Martin Prado will be starting at second base in the National League, thanks to the spot opened by Chase Utley‘s injury. There’s no question that Prado deserves the appearance – he has been a fantastic hitter this season by any metric, slashing .336/.375/.500, with a .378 wOBA and 137 wRC+. Prado plays a little bit of everything and UZR doesn’t seem to think 2B is his best position – he has a -8.7 career mark at the keystone – but he has a +2.5 mark this season, easily the season in which he’s played it the most. Prado is providing a tremendous amount of value for Atlanta, with 3.4 WAR in 395 PA.
Prado is, however, the type of hitter who may seem prone to regression, particularly on balls in play. He doesn’t walk much – in any stint with at least 100 PAs at any level, he’s never posted a walk rate above 10%. His power is solid, but not fantastic – his career ISOs range from .140-.165, with about 15-20 HRs in a full season. The minimal power doesn’t sound like the profile of a hitter that’s over 35% better than league average. It sounds more like the league average profile, with a little more power and less discipline.
The key is Prado’s ability, at least so far, to reach base on balls in play. In 1139 ABs so far, Prado has racked up a .344 BABIP. Given how long it takes for BABIP to stabilize, we have to assume that it will drop in the future. The longer Prado can keep it up, however, the more we have to figure that his ability to produce high a BABIP is real, and his excellent 20.9% LD rate is certainly evidence in his favor.
So, to answer the question, Prado is quite good. The fact that his playing time is way up and the fact that he’s played at an all-star level, however, lead us to another question. Is he getting better this year, at least at the plate?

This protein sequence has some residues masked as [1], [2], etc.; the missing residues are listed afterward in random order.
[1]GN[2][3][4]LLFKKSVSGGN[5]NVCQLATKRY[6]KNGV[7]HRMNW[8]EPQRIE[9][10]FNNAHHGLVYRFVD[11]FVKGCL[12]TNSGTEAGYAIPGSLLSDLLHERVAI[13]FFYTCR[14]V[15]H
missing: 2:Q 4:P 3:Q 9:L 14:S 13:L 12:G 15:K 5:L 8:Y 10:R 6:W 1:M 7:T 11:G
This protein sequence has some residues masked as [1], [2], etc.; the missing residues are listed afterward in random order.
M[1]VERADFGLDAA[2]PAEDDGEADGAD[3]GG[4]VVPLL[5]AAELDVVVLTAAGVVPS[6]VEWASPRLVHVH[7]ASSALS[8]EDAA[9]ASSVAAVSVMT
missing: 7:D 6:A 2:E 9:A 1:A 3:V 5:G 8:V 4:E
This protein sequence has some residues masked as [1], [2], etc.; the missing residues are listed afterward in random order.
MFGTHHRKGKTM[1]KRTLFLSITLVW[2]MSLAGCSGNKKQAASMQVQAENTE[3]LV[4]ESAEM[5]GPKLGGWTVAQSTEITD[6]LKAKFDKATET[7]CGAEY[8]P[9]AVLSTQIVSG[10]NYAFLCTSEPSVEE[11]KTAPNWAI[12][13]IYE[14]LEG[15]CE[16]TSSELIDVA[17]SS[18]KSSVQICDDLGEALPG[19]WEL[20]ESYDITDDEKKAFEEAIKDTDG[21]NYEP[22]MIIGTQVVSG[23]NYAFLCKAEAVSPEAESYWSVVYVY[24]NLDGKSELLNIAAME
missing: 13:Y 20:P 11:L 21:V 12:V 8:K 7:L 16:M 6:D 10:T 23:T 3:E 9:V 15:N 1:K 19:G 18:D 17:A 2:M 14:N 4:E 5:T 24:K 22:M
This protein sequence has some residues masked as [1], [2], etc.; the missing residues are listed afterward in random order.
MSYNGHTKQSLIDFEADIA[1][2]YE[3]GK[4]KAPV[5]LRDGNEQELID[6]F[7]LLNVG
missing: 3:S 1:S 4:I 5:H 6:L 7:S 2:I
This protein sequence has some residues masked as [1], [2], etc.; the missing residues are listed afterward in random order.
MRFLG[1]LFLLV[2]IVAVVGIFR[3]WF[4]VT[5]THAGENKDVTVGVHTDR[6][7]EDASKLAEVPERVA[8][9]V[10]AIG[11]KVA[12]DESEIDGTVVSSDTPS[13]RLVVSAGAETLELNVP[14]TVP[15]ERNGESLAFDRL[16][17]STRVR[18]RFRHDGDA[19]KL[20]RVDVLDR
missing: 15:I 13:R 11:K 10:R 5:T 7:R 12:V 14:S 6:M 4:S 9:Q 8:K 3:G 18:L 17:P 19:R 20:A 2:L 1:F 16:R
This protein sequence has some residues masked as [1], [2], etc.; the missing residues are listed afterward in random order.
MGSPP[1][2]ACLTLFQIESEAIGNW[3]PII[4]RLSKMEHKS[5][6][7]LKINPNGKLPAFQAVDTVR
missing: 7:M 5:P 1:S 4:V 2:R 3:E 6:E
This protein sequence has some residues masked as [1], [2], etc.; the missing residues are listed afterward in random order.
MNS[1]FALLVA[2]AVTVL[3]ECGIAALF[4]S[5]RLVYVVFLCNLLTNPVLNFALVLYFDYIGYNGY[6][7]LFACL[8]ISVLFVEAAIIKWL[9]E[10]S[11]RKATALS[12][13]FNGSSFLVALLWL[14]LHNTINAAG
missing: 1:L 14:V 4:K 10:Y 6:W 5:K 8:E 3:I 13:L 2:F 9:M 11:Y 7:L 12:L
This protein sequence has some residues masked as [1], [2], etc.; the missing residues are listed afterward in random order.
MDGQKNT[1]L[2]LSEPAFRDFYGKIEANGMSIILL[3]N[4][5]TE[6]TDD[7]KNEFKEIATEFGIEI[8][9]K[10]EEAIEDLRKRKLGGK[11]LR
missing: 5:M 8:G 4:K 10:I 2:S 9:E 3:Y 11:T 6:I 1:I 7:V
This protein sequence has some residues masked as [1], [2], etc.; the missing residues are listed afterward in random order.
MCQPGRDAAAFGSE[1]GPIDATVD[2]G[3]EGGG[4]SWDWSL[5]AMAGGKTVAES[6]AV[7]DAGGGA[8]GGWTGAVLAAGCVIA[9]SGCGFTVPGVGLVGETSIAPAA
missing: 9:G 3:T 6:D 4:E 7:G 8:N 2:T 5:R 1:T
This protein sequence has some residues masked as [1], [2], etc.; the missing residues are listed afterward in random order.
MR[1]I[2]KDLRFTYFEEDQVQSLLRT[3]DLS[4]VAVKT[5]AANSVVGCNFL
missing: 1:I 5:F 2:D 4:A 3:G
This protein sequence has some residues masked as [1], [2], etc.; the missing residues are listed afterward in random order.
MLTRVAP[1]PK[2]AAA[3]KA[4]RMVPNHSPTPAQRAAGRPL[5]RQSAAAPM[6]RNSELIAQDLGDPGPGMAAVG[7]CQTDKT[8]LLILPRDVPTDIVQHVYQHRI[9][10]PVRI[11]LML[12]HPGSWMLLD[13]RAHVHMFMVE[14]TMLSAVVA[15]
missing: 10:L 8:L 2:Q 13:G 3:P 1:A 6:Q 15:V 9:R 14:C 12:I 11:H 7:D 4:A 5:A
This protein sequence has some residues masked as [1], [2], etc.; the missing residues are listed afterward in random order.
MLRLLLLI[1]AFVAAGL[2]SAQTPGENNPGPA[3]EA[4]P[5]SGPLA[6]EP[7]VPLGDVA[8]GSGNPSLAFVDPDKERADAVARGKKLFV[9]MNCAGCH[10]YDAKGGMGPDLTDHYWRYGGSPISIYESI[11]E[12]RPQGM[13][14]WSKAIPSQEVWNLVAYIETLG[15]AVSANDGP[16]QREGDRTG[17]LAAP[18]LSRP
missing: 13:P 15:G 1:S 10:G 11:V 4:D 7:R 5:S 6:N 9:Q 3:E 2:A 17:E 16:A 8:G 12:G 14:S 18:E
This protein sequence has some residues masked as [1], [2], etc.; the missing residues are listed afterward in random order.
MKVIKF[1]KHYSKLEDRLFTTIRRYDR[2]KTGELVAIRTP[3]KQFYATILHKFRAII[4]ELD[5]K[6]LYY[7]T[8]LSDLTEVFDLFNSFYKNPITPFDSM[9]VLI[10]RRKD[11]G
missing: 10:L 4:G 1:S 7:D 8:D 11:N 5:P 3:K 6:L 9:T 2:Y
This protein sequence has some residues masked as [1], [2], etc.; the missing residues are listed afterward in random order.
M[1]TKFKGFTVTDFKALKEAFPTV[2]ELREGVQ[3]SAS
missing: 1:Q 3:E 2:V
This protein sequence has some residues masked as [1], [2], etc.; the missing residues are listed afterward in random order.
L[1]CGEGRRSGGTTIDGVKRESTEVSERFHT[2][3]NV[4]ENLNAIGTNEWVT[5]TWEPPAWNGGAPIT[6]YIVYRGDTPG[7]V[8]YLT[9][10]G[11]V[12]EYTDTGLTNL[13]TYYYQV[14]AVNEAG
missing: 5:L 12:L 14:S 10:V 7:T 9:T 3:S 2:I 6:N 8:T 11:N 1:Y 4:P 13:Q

Basketball has four factors for a team’s success – shooting, turnovers, rebounding, and free throws. I think that there is an excellent analog in hitting – walks, strikeouts, power, and balls in play. I’ve been using the Custom Dashboard to visualize this since its inception, using BB%, K%, ISO, and BABIP. Ideally, I’d prefer POW (XB/H) instead of ISO, but this does the job just fine. Here’s how Martin Prado has fared in the Four Factors of Hitting in his three seasons with more than 250 plate appearances.
His walks began around average and have been steadily slipping; his strikeouts are still far below average but climbing. The power has been steadily increasing to the point where, especially given the power drop across baseball this year, it can be called “above average.” Still, the key remains balls in play, which haven’t even seen much of a jump since 2008. It doesn’t appear that, really, in any of the factors, that Prado has really shown a significant step forward, and it shows in the wOBA/wRC+ numbers. The real step forward is the playing time that has opened up for him in the Braves roster, and he has jumped into his new role and is showing that he can be a great player in the Major Leagues.